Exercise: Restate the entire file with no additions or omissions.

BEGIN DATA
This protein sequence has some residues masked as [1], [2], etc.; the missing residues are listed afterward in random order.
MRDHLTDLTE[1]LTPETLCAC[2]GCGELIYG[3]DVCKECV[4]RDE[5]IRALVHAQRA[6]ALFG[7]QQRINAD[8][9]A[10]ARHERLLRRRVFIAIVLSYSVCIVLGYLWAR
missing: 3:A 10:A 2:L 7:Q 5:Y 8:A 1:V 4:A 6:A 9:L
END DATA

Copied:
This protein sequence has some residues masked as [1], [2], etc.; the missing residues are listed afterward in random order.
MRDHLTDLTE[1]LTPETLCAC[2]GCGELIYG[3]DVCKECV[4]RDE[5]IRALVHAQRA[6]ALFG[7]QQRINAD[8][9]A[10]ARHERLLRRRVFIAIVLSYSVCIVLGYLWAR
missing: 3:A 10:A 2:L 7:Q 5:Y 8:A 1:V 4:A 6:A 9:L